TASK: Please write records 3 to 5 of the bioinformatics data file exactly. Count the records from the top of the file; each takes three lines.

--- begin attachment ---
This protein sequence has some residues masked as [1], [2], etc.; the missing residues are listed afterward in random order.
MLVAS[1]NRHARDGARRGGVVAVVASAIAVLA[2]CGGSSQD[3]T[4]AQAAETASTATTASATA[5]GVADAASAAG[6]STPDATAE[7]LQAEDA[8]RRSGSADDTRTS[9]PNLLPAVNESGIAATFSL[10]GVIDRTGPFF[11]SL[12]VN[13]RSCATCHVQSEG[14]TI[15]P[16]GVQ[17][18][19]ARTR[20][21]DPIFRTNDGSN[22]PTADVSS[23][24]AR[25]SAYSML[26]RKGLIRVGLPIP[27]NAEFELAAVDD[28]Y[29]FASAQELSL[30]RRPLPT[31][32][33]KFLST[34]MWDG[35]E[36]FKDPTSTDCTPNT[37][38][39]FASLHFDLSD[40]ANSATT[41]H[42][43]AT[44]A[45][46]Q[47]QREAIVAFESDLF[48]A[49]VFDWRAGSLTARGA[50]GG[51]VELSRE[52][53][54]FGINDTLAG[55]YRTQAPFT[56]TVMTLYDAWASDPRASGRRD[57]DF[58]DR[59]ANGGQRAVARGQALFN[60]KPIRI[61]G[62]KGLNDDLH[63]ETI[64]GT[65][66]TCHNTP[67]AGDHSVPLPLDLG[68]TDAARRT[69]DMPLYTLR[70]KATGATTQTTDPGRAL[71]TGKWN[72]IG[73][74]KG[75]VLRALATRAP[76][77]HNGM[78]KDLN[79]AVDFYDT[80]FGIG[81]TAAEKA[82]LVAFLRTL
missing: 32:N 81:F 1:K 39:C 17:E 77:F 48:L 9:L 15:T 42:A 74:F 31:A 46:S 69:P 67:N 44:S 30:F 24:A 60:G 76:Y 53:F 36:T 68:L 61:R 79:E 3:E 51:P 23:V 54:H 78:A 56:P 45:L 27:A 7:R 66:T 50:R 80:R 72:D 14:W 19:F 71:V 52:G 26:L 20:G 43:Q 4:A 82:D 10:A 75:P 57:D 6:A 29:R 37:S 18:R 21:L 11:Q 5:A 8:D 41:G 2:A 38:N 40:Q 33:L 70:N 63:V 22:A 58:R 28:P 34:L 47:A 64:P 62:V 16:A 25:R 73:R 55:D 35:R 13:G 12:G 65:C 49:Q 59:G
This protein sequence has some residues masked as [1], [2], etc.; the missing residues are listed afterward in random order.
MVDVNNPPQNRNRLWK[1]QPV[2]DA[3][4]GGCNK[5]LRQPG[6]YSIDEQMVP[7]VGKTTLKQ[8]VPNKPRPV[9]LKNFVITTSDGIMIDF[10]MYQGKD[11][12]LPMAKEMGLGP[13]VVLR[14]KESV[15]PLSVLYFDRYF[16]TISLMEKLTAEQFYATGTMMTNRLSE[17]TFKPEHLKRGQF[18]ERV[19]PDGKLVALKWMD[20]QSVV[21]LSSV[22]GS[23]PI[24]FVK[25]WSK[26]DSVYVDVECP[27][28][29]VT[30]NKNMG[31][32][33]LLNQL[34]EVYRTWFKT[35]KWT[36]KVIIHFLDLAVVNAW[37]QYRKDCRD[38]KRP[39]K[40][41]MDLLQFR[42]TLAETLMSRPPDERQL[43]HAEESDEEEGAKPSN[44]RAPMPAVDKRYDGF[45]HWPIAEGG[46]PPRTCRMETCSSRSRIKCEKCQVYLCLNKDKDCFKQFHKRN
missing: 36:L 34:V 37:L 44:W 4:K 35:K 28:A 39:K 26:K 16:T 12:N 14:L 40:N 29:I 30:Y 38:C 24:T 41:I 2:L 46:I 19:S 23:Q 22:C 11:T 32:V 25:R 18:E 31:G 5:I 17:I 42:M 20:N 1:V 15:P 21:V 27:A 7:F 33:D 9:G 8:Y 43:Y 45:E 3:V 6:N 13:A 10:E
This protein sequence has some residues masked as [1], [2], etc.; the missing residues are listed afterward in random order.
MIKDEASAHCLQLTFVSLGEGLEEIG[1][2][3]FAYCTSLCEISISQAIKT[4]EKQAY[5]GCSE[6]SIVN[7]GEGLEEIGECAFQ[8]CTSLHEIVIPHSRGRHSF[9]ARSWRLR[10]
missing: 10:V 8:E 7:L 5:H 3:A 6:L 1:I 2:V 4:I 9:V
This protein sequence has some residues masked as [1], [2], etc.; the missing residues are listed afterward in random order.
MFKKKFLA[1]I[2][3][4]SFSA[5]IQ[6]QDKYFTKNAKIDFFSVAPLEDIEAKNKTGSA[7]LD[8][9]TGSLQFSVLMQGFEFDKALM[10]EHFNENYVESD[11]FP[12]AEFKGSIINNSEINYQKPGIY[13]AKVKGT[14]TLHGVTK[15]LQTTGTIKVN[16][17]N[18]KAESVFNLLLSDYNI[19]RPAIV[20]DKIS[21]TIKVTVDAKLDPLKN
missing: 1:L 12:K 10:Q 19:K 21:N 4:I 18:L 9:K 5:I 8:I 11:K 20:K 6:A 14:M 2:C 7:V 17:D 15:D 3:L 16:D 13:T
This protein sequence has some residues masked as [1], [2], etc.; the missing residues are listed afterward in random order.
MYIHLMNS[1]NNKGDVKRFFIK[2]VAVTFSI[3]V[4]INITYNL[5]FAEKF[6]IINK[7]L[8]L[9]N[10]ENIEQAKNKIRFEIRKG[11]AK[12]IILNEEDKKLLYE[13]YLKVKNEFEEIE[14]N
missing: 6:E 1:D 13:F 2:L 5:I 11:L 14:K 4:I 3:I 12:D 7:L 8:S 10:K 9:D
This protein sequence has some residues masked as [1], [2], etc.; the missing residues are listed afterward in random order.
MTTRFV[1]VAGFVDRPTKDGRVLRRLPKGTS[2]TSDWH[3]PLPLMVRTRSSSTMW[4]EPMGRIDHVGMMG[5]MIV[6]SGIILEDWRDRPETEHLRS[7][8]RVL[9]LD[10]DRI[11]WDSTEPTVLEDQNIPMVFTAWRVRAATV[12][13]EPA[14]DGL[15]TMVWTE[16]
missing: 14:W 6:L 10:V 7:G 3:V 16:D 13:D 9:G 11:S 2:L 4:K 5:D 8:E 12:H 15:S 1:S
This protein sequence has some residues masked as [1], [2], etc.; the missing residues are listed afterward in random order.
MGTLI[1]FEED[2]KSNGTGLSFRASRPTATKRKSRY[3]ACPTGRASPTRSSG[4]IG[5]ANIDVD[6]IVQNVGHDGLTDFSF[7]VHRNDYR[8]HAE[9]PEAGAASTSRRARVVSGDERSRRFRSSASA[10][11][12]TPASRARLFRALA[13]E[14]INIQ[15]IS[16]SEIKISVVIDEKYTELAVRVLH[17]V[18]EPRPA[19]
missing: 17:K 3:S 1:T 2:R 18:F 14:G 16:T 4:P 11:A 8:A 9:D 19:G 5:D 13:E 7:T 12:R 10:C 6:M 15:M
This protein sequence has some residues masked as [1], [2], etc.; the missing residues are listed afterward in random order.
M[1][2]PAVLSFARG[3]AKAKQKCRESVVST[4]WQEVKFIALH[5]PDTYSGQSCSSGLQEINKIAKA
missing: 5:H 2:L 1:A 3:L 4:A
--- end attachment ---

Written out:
This protein sequence has some residues masked as [1], [2], etc.; the missing residues are listed afterward in random order.
MIKDEASAHCLQLTFVSLGEGLEEIG[1][2][3]FAYCTSLCEISISQAIKT[4]EKQAY[5]GCSE[6]SIVN[7]GEGLEEIGECAFQ[8]CTSLHEIVIPHSRGRHSF[9]ARSWRLR[10]
missing: 10:V 8:E 7:L 5:H 3:A 6:L 1:I 2:V 4:I 9:V
This protein sequence has some residues masked as [1], [2], etc.; the missing residues are listed afterward in random order.
MFKKKFLA[1]I[2][3][4]SFSA[5]IQ[6]QDKYFTKNAKIDFFSVAPLEDIEAKNKTGSA[7]LD[8][9]TGSLQFSVLMQGFEFDKALM[10]EHFNENYVESD[11]FP[12]AEFKGSIINNSEINYQKPGIY[13]AKVKGT[14]TLHGVTK[15]LQTTGTIKVN[16][17]N[18]KAESVFNLLLSDYNI[19]RPAIV[20]DKIS[21]TIKVTVDAKLDPLKN
missing: 1:L 12:K 10:Q 19:K 21:N 4:I 18:L 9:K 5:I 8:I 11:K 20:K 6:A 14:M 2:C 7:V 17:D 15:D 3:L 16:D 13:T
This protein sequence has some residues masked as [1], [2], etc.; the missing residues are listed afterward in random order.
MYIHLMNS[1]NNKGDVKRFFIK[2]VAVTFSI[3]V[4]INITYNL[5]FAEKF[6]IINK[7]L[8]L[9]N[10]ENIEQAKNKIRFEIRKG[11]AK[12]IILNEEDKKLLYE[13]YLKVKNEFEEIE[14]N
missing: 6:E 1:D 13:F 2:L 5:I 11:L 14:K 4:I 3:I 12:D 7:L 8:S 10:K 9:D